The term fracture mechanics simply refers to the forces that affect the way something breaks. In this particular case we are interested in the ways in which particular kinds of stone break. Fracture mechanics help to explain why there is a right and a wrong way to work stone in the process of tool making. It also helps to explain why certain types of stone are much better for tool making than others, and why they were thus preferentially selected by peoples in all parts of the world during all periods of time.
The two most important factors affecting the fracture mechanics of rocks are the graininess of the rock and the rock's elasticity.
For our example, lets assume that there are four basic kinds of rock structures, as shown above. These are crystals, conglomerates, homogenous large particle rock, and homogenous small particle rock. The structure of each of these four types of rock affect the way in which they will break. Lets go on to see how they break.
Crystals will shear along crystal planes.
Conglomerates tend to break irregularly and will not produce a sharp edge.
Homogenous Large Particle Fracture
A homogenous, large particle material will exhibit more regular fracturing, but will not develop very sharp edges.
Homogenous Small Particle Fracture
A homogenous, small particle material will exhibit the most regular fracturing, and will form very sharp edges.
The size of a rock's particles is often referred to as the graininess of the rock. Thus, the smaller the particles the more fine-grained the rock. Very fine grained rocks such as flint, chert, and chalcedony can produce extremely sharp edges. Obsidian, naturally formed glass from volcanic deposits, is technically a supercooled fluid and hence has no crystalline structure or grain at all. The edges produced by fracturing obsidian can literally be measured in microns!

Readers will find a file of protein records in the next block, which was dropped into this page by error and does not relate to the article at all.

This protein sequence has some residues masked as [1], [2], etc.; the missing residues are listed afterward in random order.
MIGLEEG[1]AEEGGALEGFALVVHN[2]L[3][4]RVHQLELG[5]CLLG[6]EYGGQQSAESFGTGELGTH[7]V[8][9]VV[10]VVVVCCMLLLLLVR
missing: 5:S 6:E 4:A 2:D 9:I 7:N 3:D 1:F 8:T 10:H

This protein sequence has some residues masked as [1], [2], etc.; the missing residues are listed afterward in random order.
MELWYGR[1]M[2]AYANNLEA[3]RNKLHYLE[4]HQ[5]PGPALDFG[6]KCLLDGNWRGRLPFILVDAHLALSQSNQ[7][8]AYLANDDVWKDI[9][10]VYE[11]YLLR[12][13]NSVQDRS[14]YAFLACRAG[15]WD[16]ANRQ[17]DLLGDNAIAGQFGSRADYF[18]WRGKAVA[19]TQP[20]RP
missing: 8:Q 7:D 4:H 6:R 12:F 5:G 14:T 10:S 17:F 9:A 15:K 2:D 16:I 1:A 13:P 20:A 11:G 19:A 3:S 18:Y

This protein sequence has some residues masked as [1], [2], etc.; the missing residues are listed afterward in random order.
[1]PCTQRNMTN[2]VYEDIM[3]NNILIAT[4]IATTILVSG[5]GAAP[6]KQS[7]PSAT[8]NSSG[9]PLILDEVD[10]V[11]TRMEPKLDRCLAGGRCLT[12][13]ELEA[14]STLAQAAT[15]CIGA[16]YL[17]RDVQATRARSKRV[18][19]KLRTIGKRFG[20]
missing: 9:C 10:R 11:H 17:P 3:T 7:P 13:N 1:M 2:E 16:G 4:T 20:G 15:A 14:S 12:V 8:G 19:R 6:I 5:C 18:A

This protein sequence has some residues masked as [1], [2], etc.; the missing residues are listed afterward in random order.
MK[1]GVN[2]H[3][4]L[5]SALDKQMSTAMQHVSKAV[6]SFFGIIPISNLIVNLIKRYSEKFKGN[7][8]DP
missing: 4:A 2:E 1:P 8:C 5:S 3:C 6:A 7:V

In general, the very best materials for making stone tools are obsidian, and cryptocrystalline quartzes such as chert, jasper, etc.
The second factor affecting the fracture mechanics of rocks is their elasticity. Elasticity refers to the tendency of a material to rebound from the effects of a force applied to it. Elasticity varies along a continuum from brittle (no flexibility) to plastic (no elasticity). For example, crystalline iron pyrite (fools gold) shatters when you press a piece between a pocketknife blade and your fingernail. It has very little flexibility and hence is brittle. Pure gold, on the other hand will spread like butter under the same conditions. It is extremely flexible, but has no elasticity, so it can be molded like clay. Thus gold is plastic.
The ideal material for making stone tools is tough, but has enough flexibility to bend rather than break when force is applied to it, but has enough elasticity that it does not deform under force. Again, obsidian and the cryptocrystalline quartzes have just the right blend of flexibility and elasticity to be perfectly suited to stone tool manufacture.
The more elastic a material is, the more likely that it will tear or shear under extreme stress rather than shatter. Combine this tendency with a material composed of very small particles and you have the makings of an excellent raw material for the kind of technology applied to flintknapping.
The hallmark of a good raw material is that it will break in a cone, or section of a cone, when the right amount of force is applied in the right place. These are also called Hertzian cones after the man who first explained how they are formed. A good example of this principle is the ring fracture that occurs when a bee-bee (small lead pellet) strikes a window pane. The same principle applies when you strike a flake off of a chert core, with the exception that instead of a full ring fracture you get a conic section.